The inevitability of peace
The Israeli-Palestinian conflict will continue until the price of not having peace outweighs the price we have continued to pay for the past seven decades.
That price is paid in human lives.
In my mind we crossed that line many years ago, but apparently not enough Israelis and not enough Palestinians have reached that conclusion.
For them, it seems, the heroes are those who pay with their lives in the name of homeland and flag. Their people honor their deaths and memorialize their suffering, while the families are destroyed. Some consume themselves with a burning desire for revenge. They are angry, hurting and scream out to never compromise with the enemy. Others suffer in silence.
They are all victims. We are all victims. Those who paid with their lives are not heroes. There is no heroism in dying or killing in a conflict which should have ended years ago. The only heroes are those who overcome the urge for revenge and reach out to the other side so that no one else will pay the dearest price of all. Two such people are Rami Elhanan and Bassam Aramin.
Rami’s 13-year-old daughter Smadar was murdered in 1997 by a Palestinian terrorist who blew himself up on Ben Yehuda Street in Jerusalem. Bassam’s daughter Abir, was murdered by an Israeli Border Policeman in 2007 at the age of 10 while walking home from school.
These two unlikely partners call each other “brother” and they mean it. Rami and Bassam have dedicated their lives, since the killing of their daughters, to speak out to Israelis and Palestinians, all over the land that they each call their homeland, as shining examples of true peacemaking. Their message, along with that of more than 600 other Israeli and Palestinian families that have joined The Parent’s Circle, a group of bereaved families, is the most compelling message of peace that exists.
Peace agreements are made by politicians and governments, but peace is made by people. If people like Rami and Bassam can make peace and spread their message of peace throughout the land, we all can. In fact, we all must.
(By the way, The Parent’s Circle is the only organization in the world that I know that does not want more members.) Our politicians and governments may continue to fail us, to demonstrate their irresponsibility by not doing everything humanly possible to end this conflict. They may continue to fail us for years to come. Their failure will result in more Israelis and Palestinians losing their lives. As long as the politicians and governments fail to reach peace agreements, the deaths of more Israelis and Palestinians will be inevitable.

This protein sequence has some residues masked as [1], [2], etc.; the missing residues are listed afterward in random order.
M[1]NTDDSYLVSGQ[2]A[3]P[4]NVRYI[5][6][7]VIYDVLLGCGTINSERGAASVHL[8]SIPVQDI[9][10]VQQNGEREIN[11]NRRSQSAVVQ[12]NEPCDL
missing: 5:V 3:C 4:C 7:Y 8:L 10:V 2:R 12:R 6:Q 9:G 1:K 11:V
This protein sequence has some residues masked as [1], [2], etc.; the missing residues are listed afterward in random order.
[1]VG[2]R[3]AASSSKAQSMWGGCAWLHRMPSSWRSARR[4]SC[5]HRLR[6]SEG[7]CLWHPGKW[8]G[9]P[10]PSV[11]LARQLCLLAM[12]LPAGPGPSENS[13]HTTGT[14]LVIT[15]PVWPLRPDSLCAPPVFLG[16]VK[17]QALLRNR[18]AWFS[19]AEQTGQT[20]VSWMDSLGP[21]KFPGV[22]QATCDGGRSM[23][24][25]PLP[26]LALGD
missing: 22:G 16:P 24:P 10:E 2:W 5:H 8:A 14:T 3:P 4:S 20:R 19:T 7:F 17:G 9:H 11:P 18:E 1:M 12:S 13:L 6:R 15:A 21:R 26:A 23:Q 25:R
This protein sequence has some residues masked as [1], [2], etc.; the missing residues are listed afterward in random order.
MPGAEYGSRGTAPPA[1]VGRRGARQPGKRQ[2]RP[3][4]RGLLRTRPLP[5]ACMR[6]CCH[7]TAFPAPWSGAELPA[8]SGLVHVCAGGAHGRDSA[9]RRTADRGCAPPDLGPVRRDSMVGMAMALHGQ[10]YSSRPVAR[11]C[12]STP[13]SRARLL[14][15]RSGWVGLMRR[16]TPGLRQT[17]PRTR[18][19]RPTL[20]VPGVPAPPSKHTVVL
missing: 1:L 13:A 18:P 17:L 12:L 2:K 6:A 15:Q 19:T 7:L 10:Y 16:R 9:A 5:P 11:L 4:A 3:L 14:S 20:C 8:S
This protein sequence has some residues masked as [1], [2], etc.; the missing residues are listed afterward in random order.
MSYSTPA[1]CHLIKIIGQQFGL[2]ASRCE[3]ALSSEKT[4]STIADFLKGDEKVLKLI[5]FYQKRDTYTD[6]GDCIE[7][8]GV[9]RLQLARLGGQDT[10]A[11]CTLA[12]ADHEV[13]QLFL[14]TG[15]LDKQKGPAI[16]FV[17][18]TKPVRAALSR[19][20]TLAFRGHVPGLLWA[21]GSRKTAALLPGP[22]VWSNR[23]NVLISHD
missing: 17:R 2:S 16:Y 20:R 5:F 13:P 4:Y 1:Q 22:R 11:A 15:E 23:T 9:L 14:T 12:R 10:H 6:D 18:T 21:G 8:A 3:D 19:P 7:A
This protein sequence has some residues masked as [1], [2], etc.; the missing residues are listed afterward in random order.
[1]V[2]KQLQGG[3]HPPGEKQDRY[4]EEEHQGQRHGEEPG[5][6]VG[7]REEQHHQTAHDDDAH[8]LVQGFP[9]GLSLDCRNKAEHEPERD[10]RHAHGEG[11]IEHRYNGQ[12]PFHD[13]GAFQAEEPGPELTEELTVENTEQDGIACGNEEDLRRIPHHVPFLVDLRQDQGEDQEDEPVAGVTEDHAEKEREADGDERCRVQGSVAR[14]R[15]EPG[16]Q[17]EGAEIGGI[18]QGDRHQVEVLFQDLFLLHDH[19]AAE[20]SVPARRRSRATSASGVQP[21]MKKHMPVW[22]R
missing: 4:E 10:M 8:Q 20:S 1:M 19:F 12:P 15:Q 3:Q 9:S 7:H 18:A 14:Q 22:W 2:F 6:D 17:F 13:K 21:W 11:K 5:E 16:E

We will all continue to be victims of this conflict until we realize that holding on to victimization only serves the continuation of the conflict.
Until we free ourselves from victimization, we will remain passive participants in the insanity of the spreading of fear and hatred, and the legitimation that our politicians and governments need to keep them from reaching the compromises that will eventually be reached. We may lack the leaders needed to make the necessary course change and the majority of us may continue to hold to the belief that while we want peace the other side does not. The majority of Israelis and Palestinians may continue to believe that peace in this land is impossible. But they can all – we can all – become peacemakers.
Haven’t we all paid too high a price already? The despair of many, perhaps most Israelis and Palestinians, is demonstrated by our failure to generate new leaders who understand that peace is always made when enemies begin to cooperate, change their relationships and build partnerships of common cause and interests.
Politicians in conflict thrive on the fostering of animosity and enhancing fear and hatred. Benjamin Netanyahu, Naftali Bennett, Avigdor Liberman, Yair Lapid and Isaac Herzog are all cut from the same cloth, perhaps with varying degrees of ability in manipulating the public.
But their messages are all the same: we cannot cooperate with the Palestinians – we must build stronger fences, higher walls, enforce separation and never see any justice on their side. They are no different than the Palestinians who are opposed to cooperating with Israelis. No conflict has ever been brought to a peaceful end by not cooperating across the conflict lines.
It is not easy to take the first step, but it must be taken. There will always be people who will oppose.
Cooperation will not always succeed.
There will be disappointments and frustrations. But as someone who has been doing this for almost four decades, I know that it is possible. I also know that it is inevitable. I do it every day and every day my world become richer, with ever expanding circles of conviction among Israelis and Palestinians who become peacemakers.
This is the most liberating experience that Israelis and Palestinians can experience. This is not fantasy or naiveté. Our conflict is real and the threats imposed on us all by the continued conflict are real. Reaching political agreements between Israel and Palestine is the easy part of making peace. Peacemaking is a long and tedious process. Genuine peacemaking may take one or two generations. But we don’t have to wait until political agreements are reached.
My Passover message is this: take that proactive step of ending the cycle of victimization. Overcome the sense of despair. Liberate yourself from being a passive participant in the continuation of the conflict. Make a difference by taking that step on the other side of the conflict and begin to challenge that person and yourself to move us beyond the conflict.
Gershon Baskin ist Autor des Aachener Friedensmagazins www.aixpaix.de. Seine Beiträge finden Sie hier